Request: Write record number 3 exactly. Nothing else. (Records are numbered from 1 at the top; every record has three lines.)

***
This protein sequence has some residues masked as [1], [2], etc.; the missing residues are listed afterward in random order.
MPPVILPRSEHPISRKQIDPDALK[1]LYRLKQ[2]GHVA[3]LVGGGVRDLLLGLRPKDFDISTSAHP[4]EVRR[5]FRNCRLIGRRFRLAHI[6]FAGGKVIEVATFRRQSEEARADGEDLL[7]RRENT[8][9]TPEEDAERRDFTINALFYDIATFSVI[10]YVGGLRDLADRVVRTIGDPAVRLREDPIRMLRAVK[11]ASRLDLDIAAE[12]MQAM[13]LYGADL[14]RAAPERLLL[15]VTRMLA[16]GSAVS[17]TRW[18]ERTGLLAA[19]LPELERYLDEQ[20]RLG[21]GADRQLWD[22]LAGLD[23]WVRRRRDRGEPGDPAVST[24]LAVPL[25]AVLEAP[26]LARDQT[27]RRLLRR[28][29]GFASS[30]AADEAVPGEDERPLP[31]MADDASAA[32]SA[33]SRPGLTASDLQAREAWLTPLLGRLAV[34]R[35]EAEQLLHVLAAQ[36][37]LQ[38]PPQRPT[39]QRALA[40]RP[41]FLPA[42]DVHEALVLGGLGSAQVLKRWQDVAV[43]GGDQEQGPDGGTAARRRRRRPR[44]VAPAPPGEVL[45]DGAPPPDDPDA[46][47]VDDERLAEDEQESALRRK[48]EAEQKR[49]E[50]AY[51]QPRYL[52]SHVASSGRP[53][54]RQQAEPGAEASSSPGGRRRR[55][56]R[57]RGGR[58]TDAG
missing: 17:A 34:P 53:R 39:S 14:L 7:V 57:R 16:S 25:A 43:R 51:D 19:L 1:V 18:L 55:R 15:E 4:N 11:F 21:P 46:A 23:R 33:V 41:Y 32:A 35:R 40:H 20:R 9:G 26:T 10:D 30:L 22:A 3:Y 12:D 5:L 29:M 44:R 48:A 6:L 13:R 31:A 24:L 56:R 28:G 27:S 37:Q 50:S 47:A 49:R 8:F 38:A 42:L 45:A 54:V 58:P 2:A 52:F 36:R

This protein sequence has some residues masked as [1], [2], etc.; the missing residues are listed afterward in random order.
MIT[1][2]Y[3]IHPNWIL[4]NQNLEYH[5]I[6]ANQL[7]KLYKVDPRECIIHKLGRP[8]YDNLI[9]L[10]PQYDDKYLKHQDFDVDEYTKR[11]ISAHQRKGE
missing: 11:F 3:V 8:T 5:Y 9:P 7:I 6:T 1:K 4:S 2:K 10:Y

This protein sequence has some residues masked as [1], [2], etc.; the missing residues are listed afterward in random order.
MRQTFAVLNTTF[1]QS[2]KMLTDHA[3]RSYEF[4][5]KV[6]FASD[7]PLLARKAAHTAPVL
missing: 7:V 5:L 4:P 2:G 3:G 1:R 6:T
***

This protein sequence has some residues masked as [1], [2], etc.; the missing residues are listed afterward in random order.
MRQTFAVLNTTF[1]QS[2]KMLTDHA[3]RSYEF[4][5]KV[6]FASD[7]PLLARKAAHTAPVL
missing: 7:V 5:L 4:P 2:G 3:G 1:R 6:T